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While the flat stages can be fast and furious with dramatic sprint finishes the Tour de France is almost always won and lost in the mountains.
It is here, in the daunting peaks of the Alps and Pyrenees that a team leader with a chance of winning overall can gain time over his rivals.
On some stages the finish may be at the top of a mountain; on others the mountains are placed earlier in the route with a long, flat road to the finish.
Some riders, like the late Marco Pantani who won the race in 1998, are expert climbers and try to gain time by breaking away in the high mountains.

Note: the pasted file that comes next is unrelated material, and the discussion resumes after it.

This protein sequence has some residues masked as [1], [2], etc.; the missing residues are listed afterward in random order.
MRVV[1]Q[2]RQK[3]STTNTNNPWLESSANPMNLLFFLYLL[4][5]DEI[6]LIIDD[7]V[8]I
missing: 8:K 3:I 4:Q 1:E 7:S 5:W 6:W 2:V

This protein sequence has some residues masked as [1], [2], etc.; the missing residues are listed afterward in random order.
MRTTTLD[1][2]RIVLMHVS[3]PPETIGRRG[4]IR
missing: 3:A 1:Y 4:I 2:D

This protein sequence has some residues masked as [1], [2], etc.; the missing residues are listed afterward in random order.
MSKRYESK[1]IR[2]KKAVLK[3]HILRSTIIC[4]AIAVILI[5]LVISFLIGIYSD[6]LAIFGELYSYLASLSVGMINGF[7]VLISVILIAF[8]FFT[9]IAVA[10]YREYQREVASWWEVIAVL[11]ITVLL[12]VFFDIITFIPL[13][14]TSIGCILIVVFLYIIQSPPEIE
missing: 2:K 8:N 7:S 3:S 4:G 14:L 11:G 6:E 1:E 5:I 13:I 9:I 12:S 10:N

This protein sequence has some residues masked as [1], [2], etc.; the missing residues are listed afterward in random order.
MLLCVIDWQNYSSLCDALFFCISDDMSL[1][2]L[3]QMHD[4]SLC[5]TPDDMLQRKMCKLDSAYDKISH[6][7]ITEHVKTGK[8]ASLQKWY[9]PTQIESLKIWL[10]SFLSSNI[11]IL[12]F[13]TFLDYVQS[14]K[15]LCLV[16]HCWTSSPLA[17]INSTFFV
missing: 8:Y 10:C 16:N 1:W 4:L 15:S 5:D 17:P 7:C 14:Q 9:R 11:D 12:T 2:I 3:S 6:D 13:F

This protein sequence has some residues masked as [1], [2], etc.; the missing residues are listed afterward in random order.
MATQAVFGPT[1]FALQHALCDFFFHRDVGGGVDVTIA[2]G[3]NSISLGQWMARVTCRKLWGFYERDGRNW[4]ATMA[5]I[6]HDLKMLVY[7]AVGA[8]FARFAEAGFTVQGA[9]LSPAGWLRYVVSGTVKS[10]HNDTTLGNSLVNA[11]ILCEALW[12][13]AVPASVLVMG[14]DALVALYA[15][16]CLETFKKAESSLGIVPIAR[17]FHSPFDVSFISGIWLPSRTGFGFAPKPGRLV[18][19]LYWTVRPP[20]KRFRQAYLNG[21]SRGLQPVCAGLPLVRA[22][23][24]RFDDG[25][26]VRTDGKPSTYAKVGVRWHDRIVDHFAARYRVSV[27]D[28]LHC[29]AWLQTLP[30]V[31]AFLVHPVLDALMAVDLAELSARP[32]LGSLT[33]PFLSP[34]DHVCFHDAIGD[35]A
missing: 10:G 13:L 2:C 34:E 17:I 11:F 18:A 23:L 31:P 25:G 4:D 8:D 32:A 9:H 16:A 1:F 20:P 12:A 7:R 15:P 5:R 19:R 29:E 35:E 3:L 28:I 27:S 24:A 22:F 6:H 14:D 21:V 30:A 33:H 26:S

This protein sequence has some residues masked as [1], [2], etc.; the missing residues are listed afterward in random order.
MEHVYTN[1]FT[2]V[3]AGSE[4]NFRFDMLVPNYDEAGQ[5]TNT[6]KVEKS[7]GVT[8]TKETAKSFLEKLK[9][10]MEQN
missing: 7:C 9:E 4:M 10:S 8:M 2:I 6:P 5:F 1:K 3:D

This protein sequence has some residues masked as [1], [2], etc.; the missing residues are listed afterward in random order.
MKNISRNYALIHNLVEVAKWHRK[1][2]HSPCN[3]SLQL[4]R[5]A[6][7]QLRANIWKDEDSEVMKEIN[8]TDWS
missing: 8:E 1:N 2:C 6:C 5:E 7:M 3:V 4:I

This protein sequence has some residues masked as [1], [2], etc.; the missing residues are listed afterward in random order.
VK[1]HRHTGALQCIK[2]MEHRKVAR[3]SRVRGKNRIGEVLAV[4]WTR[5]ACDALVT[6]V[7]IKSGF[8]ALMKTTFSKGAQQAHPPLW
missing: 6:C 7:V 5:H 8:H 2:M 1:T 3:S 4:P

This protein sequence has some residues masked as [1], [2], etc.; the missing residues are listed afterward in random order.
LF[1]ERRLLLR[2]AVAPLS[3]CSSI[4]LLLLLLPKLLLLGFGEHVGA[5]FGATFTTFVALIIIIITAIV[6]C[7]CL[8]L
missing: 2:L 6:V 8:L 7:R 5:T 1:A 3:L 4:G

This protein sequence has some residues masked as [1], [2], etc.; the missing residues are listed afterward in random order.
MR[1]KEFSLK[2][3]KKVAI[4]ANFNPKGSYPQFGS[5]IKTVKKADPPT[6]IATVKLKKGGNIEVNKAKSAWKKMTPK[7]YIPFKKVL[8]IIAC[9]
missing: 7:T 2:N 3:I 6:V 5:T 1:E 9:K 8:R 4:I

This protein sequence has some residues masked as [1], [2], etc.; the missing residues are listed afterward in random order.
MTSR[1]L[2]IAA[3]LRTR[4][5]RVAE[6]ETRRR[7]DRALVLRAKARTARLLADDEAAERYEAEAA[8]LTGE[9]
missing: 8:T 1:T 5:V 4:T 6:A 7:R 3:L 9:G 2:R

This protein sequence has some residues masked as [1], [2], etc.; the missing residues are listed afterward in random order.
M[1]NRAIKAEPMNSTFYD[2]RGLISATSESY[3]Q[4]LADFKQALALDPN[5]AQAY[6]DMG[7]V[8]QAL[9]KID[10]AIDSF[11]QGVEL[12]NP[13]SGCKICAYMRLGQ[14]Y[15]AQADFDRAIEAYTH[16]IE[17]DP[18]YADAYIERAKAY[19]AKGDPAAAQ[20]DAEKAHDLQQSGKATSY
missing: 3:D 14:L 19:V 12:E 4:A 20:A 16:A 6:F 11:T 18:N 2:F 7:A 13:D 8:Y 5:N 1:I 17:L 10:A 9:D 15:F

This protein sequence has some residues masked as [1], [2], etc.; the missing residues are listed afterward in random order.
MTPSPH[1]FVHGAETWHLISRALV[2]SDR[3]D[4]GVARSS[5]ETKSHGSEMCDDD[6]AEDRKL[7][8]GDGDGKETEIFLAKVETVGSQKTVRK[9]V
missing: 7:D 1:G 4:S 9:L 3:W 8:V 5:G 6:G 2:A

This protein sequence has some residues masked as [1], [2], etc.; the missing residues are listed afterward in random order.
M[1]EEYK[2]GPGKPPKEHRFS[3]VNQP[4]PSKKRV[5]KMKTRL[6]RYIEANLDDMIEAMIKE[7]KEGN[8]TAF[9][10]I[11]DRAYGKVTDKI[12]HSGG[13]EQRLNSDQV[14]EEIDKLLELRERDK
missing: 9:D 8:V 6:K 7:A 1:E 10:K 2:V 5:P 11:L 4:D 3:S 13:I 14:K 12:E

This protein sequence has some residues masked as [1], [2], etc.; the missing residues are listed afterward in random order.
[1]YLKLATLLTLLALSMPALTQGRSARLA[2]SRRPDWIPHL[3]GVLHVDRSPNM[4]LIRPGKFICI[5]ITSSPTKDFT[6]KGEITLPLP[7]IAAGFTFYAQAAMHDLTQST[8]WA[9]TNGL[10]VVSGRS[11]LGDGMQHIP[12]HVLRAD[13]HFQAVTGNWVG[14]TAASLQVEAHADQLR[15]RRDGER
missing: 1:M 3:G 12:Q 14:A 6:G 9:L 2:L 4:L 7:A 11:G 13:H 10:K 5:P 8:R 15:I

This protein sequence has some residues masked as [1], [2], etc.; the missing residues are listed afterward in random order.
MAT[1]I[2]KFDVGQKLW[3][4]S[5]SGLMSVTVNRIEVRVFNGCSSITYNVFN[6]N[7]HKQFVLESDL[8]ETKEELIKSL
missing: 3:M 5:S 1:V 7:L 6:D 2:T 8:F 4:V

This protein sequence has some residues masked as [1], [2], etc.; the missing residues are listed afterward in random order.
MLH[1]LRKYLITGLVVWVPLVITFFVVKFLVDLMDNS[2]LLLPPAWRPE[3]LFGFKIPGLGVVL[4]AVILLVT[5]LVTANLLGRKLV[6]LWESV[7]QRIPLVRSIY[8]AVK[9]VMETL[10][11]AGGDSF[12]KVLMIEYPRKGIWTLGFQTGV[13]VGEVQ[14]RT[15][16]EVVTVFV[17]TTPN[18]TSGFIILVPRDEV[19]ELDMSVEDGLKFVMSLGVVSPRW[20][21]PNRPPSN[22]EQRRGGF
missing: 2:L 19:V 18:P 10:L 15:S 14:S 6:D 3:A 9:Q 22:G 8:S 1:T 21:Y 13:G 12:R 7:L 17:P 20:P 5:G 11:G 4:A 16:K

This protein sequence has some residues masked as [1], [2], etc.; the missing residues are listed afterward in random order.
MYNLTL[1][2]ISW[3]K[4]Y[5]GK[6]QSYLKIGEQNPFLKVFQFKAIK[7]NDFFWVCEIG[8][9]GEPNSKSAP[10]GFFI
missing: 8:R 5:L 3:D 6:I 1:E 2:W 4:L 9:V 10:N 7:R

The little Italian used his strength in the mountains to gain more time than he expected to lose in the time trials, which were his weakness.
Other Tour winners, like Spain's Miguel Indurain, who won an incredible five consecutive Tours from 1991-95, were strong time triallers.
He would limit his losses in the mountains, hoping to recover the time lost in the time trials.
Current Tour champion Lance Armstrong, who won a record-breaking sixth Tour in a row in 2004, is a talented all-rounder.
He will expect to gain time over his rivals in both the time trials and the mountain stages.
Armstrong is renowned for his attention to detail in preparing for the Tour each year and focuses his entire season on winning this one race.
The American practises riding important climbs in the mountains many times over in the months leading up to the race.
This gives him a big advantage over his rivals.